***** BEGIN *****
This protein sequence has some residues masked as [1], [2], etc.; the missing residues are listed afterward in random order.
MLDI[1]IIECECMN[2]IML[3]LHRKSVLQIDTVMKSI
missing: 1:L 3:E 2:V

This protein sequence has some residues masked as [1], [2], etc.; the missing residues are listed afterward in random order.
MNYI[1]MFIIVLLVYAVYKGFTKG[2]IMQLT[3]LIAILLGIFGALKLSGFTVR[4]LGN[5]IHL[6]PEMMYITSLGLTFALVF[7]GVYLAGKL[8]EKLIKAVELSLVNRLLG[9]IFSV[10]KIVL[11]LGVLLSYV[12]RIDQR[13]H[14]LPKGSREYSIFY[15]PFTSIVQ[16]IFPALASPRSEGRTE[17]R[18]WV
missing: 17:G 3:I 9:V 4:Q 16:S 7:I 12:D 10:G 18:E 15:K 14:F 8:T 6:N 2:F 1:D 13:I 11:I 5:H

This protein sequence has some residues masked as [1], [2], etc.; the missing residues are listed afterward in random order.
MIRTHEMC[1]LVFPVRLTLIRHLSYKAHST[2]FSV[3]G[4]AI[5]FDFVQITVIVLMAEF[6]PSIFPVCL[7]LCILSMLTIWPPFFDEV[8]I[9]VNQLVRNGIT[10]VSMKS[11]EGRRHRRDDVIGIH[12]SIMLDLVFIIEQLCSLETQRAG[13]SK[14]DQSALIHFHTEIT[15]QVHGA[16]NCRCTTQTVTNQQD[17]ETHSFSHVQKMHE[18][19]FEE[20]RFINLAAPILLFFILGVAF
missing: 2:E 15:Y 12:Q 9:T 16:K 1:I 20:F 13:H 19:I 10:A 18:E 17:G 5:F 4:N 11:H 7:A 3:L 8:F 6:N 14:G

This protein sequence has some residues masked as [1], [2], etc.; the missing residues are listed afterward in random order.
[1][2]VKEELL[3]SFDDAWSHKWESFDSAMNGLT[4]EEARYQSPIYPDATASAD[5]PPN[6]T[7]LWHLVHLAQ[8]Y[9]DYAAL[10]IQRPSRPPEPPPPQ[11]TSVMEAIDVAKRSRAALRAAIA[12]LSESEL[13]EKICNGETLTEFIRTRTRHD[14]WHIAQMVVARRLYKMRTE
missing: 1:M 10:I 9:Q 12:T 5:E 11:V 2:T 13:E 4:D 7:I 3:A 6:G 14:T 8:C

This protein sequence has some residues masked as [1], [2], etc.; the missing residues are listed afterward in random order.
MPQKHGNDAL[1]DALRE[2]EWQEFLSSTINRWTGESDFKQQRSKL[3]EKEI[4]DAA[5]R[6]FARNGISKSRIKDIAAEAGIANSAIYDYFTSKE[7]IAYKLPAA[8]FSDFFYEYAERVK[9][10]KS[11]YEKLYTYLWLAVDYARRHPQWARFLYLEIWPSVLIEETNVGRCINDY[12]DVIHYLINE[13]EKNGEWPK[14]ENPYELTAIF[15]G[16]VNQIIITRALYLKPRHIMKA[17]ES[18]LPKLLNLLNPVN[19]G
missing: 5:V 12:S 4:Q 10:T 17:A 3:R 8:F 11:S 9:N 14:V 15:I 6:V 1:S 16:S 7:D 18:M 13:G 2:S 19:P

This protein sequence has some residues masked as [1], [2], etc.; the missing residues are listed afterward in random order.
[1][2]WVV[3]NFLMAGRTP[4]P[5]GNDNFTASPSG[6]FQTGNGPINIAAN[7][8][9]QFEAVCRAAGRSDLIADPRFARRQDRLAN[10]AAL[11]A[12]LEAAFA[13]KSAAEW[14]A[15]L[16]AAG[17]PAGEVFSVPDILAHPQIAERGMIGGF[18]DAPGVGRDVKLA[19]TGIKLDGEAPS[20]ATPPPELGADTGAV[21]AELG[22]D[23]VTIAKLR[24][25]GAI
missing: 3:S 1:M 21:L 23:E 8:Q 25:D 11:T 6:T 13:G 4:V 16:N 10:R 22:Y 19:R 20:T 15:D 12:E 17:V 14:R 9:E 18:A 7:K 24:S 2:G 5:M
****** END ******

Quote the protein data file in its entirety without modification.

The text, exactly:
This protein sequence has some residues masked as [1], [2], etc.; the missing residues are listed afterward in random order.
MLDI[1]IIECECMN[2]IML[3]LHRKSVLQIDTVMKSI
missing: 1:L 3:E 2:V

This protein sequence has some residues masked as [1], [2], etc.; the missing residues are listed afterward in random order.
MNYI[1]MFIIVLLVYAVYKGFTKG[2]IMQLT[3]LIAILLGIFGALKLSGFTVR[4]LGN[5]IHL[6]PEMMYITSLGLTFALVF[7]GVYLAGKL[8]EKLIKAVELSLVNRLLG[9]IFSV[10]KIVL[11]LGVLLSYV[12]RIDQR[13]H[14]LPKGSREYSIFY[15]PFTSIVQ[16]IFPALASPRSEGRTE[17]R[18]WV
missing: 17:G 3:I 9:V 4:Q 16:S 7:I 12:D 10:G 18:E 15:K 14:F 8:T 6:N 2:F 1:D 13:I 11:I 5:H

This protein sequence has some residues masked as [1], [2], etc.; the missing residues are listed afterward in random order.
MIRTHEMC[1]LVFPVRLTLIRHLSYKAHST[2]FSV[3]G[4]AI[5]FDFVQITVIVLMAEF[6]PSIFPVCL[7]LCILSMLTIWPPFFDEV[8]I[9]VNQLVRNGIT[10]VSMKS[11]EGRRHRRDDVIGIH[12]SIMLDLVFIIEQLCSLETQRAG[13]SK[14]DQSALIHFHTEIT[15]QVHGA[16]NCRCTTQTVTNQQD[17]ETHSFSHVQKMHE[18][19]FEE[20]RFINLAAPILLFFILGVAF
missing: 2:E 15:Y 12:Q 9:T 16:K 1:I 20:F 13:H 19:I 10:A 18:E 17:G 5:F 4:N 11:H 7:A 3:L 8:F 6:N 14:G

This protein sequence has some residues masked as [1], [2], etc.; the missing residues are listed afterward in random order.
[1][2]VKEELL[3]SFDDAWSHKWESFDSAMNGLT[4]EEARYQSPIYPDATASAD[5]PPN[6]T[7]LWHLVHLAQ[8]Y[9]DYAAL[10]IQRPSRPPEPPPPQ[11]TSVMEAIDVAKRSRAALRAAIA[12]LSESEL[13]EKICNGETLTEFIRTRTRHD[14]WHIAQMVVARRLYKMRTE
missing: 1:M 10:I 9:Q 12:T 5:E 11:V 2:T 13:E 4:D 7:I 3:A 6:G 14:T 8:C

This protein sequence has some residues masked as [1], [2], etc.; the missing residues are listed afterward in random order.
MPQKHGNDAL[1]DALRE[2]EWQEFLSSTINRWTGESDFKQQRSKL[3]EKEI[4]DAA[5]R[6]FARNGISKSRIKDIAAEAGIANSAIYDYFTSKE[7]IAYKLPAA[8]FSDFFYEYAERVK[9][10]KS[11]YEKLYTYLWLAVDYARRHPQWARFLYLEIWPSVLIEETNVGRCINDY[12]DVIHYLINE[13]EKNGEWPK[14]ENPYELTAIF[15]G[16]VNQIIITRALYLKPRHIMKA[17]ES[18]LPKLLNLLNPVN[19]G
missing: 5:V 12:S 4:Q 10:T 17:A 3:R 8:F 11:S 9:N 14:V 15:I 6:V 1:S 16:S 7:D 18:M 13:G 2:S 19:P

This protein sequence has some residues masked as [1], [2], etc.; the missing residues are listed afterward in random order.
[1][2]WVV[3]NFLMAGRTP[4]P[5]GNDNFTASPSG[6]FQTGNGPINIAAN[7][8][9]QFEAVCRAAGRSDLIADPRFARRQDRLAN[10]AAL[11]A[12]LEAAFA[13]KSAAEW[14]A[15]L[16]AAG[17]PAGEVFSVPDILAHPQIAERGMIGGF[18]DAPGVGRDVKLA[19]TGIKLDGEAPS[20]ATPPPELGADTGAV[21]AELG[22]D[23]VTIAKLR[24][25]GAI
missing: 3:S 1:M 21:L 23:E 8:Q 25:D 11:T 6:T 13:G 4:V 16:N 10:R 22:Y 19:R 20:T 15:D 12:E 17:V 14:R 9:E 18:A 7:K 24:S 2:G 5:M